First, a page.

If you find yourself in South Vietnam (hopefully outside of the wet season of September – December), make a trek out to Hoi An. This quaint city can be reached via a quick flight through Da Nang Airport (DAD), or via a myriad of trains/buses/car hires that run up and down the country. There’s so much to love about Hoi An, from its high quality silk seamstresses (getting a fine dress made in 2-3 days is a “thing”), picturesque Ancient Town, and delicious restaurants lined throughout the city List of Restaurants – our two recommendations would be Morning Glory and Phi Banh Mi. There is a catch to all of this of course, as something so great is bound to attract a lot of tourists.
Though the tourist inflow isn’t so overbearing that you cannot enjoy the city, it does create issues when you are trying to take pictures in town. That is why I, as much as I’m not a morning person, would highly recommend waking up at 6-7am to take your ‘gram worthy pictures. Plus, in the morning they don’t charge you an entrance fee for Ancient Town. *Pro Tip* – even during the daytime, the UNESCO staff are not consistent about charging fees so you may luck out in sneaking past if you see that the ticket kiosk is overrun with a big tour group.
To begin your photo journey, I would suggest starting along the Hoai River along Bach Dang St. You can get some great morning shots of the boats against the water before the soft morning glow disappears.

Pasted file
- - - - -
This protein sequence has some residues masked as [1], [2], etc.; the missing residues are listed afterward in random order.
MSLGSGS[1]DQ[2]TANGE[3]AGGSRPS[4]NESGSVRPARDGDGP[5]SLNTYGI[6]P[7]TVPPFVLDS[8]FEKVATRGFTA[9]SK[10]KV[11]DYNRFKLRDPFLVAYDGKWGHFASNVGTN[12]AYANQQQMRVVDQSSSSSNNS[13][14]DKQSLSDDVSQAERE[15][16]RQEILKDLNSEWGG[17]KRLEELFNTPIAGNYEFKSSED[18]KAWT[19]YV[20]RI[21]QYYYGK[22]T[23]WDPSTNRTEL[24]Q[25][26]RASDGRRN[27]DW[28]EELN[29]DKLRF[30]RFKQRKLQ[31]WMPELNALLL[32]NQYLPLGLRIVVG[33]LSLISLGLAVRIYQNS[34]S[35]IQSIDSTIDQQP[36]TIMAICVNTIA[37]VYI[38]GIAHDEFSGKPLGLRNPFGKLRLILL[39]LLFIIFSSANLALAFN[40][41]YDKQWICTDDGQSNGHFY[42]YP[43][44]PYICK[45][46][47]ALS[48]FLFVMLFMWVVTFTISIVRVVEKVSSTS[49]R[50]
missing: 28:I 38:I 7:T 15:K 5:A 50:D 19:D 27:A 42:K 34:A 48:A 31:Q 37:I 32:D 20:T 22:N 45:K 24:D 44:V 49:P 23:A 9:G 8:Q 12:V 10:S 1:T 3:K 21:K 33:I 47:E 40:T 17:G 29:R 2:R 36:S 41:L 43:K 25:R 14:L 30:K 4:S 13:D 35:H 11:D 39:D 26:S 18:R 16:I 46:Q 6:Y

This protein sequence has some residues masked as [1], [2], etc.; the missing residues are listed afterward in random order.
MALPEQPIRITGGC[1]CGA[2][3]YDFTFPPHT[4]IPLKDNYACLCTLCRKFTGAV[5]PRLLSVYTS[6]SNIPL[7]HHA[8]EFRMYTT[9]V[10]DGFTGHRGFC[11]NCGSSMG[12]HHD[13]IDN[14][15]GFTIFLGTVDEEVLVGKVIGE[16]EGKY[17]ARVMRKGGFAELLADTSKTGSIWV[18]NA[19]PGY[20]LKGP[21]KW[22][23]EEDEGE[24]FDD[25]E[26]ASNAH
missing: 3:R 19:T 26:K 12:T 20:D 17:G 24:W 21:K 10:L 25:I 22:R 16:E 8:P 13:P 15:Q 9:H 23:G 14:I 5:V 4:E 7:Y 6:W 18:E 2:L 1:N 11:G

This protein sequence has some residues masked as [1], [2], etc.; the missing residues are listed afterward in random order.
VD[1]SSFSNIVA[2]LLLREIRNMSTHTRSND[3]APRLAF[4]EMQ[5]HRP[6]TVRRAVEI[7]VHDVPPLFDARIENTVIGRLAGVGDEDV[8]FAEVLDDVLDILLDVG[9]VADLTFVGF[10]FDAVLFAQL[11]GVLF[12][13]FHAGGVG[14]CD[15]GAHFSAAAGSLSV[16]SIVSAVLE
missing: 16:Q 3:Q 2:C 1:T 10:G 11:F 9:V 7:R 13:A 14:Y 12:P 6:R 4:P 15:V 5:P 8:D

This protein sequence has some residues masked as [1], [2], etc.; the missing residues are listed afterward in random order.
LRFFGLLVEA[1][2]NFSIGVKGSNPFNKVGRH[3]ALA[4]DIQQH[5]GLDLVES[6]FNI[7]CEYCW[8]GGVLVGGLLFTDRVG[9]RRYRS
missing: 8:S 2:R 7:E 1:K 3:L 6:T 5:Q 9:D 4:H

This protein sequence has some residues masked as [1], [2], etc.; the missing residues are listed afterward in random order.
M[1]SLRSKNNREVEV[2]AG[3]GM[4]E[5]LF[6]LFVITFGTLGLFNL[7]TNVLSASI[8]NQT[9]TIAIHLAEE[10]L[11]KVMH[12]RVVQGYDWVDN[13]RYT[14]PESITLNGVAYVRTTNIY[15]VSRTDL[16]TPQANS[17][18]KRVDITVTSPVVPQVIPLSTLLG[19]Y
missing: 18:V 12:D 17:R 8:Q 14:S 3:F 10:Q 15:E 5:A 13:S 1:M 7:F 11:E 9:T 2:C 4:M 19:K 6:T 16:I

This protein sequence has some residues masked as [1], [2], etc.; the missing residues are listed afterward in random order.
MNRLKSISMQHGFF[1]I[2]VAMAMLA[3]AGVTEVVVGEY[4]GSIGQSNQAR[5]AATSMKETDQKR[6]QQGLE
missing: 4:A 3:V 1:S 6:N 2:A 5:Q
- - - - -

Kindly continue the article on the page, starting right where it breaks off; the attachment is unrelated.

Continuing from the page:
From the river, head up one street to Nguyen Thai Hoc St., where the Japanese Bridge is located. This will literally be the only time you can get a picture of the bridge unfettered by the hundreds of tourists crowding the nearby vicinity.
Walking along this street, you can capture some great shots, and can really appreciate the colorful tapestry lining the entire town. No real advice here, other than to look down small corridors or alleyways where something might catch your eye.
Lastly, you can finish up by looping around the western/eastern end (depending on where you start), and walk down Tran Phu St. One of the perks of early morning photography is the “behind the scenes” look you get into the city getting ready for the day. These shots were just a glimpse of the locals hustling to prepare for their customers.